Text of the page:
"Vegas is king, baby. Woo hoo," my friend W. wrote back from New York after I'd dropped her a line saying I was in her favorite vacationland yesterday. She grew up in Hawaii. I remember her telling me the playground city in the Nevada desert is the destination of choice for many Hawaiians when they migrate to the mainland U.S. When traveling back home to Maui herself, W. often stops there.
Perhaps Vegas is king if a) you're a gambler; b) you're not just stopping there on the way to someplace else; and c) you go there with company.
I stopped in Vegas mid-afternoon after driving out from Los Angeles. I enjoyed my hotel stay; the swim was refreshing, the massage I splurged on relaxed me, and the shrimp etouffee was delicious. I walked along the Strip for a couple of hours in the evening. It was still warm but not burning hot like when I had driven in. I felt good in the warmth.
I wasn't looking for entertainment, just checking out what the heart of the city looked like. I felt something like a visiting anthropologist watching entertainment rituals at a desert oasis.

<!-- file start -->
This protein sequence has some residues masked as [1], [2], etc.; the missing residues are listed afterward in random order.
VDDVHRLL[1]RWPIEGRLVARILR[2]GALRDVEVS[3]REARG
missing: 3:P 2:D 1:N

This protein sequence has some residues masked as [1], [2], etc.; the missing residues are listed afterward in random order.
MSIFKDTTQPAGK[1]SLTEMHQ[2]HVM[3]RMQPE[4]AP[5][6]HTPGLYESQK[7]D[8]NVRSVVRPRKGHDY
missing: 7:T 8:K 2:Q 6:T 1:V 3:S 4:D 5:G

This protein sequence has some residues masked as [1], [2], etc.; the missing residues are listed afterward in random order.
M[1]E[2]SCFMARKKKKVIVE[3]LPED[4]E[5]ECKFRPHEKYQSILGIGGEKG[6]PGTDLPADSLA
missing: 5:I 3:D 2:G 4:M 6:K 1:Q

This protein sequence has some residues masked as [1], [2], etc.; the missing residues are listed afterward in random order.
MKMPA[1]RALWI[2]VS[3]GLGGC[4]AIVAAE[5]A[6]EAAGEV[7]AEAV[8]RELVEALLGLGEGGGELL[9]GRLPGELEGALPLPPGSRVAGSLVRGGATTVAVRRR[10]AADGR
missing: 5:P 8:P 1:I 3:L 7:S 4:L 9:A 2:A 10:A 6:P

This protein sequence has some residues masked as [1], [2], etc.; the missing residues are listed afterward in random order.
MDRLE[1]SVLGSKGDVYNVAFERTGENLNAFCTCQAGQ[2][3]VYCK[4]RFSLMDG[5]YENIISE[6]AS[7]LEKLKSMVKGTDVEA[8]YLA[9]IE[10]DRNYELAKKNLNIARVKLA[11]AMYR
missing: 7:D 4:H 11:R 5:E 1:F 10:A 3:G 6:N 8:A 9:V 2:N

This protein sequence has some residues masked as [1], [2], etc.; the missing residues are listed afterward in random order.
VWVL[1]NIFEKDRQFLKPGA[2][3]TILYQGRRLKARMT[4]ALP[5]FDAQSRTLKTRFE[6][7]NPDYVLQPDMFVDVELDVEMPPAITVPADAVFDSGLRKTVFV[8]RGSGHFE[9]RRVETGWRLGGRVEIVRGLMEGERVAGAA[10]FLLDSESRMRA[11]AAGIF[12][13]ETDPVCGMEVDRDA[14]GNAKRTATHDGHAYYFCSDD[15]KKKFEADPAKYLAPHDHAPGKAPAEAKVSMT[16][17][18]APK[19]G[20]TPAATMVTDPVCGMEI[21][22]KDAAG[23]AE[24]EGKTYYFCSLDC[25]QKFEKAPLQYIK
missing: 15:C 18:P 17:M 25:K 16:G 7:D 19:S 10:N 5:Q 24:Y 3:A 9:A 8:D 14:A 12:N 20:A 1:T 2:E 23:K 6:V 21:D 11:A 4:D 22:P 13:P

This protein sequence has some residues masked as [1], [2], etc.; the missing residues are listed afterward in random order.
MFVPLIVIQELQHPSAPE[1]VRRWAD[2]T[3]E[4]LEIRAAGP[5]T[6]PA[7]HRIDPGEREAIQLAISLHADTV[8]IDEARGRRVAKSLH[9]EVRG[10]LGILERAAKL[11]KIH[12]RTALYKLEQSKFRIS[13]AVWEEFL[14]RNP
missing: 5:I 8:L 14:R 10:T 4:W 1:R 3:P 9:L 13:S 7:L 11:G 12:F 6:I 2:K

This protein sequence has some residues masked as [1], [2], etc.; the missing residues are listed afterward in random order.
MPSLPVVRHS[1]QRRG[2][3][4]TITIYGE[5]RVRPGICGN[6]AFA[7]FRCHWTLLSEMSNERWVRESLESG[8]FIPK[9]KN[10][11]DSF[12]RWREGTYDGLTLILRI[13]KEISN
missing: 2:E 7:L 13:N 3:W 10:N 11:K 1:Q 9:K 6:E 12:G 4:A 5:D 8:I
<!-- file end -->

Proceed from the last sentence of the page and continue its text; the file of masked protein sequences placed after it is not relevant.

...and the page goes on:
There were drunk men staggering with drinks, couples in love strolling along, teenagers weighed down with shopping bags, groups of young men and women dressed up to go clubbing, Christians holding up signs warning heathens about hellfire, and hired men and women handing out glossy cards for escorts ("Lauren and Yvonne, $39 special", "2 girl special, $39, come play with us."). I took a few, figuring these folks needed to get rid of the cards in order to get paid. But there were too many of them. On the street, that was perhaps the saddest scene, so many people handing those cards out.
The bus driver from my hotel had asked if I was by myself. I said yes and told him about my road trip. Hearing that one of my destinations will be Detroit, he said he'd lived there for nine years. He'd liked the city. He made some money hustling, but paid for it with a stint in federal prison (he called it 'federal camp'). He straightened out and decided to stick to regular jobs. He moved to Vegas with a woman he married in Detroit. On the way back to the hotel, he played Motown songs in tribute to the city we both once called home.
"If you feel like lovin' me/if you've got the notion/I second that emotion."
For now I'll imagine it's Vegas singing those words to me. I may come back sometime.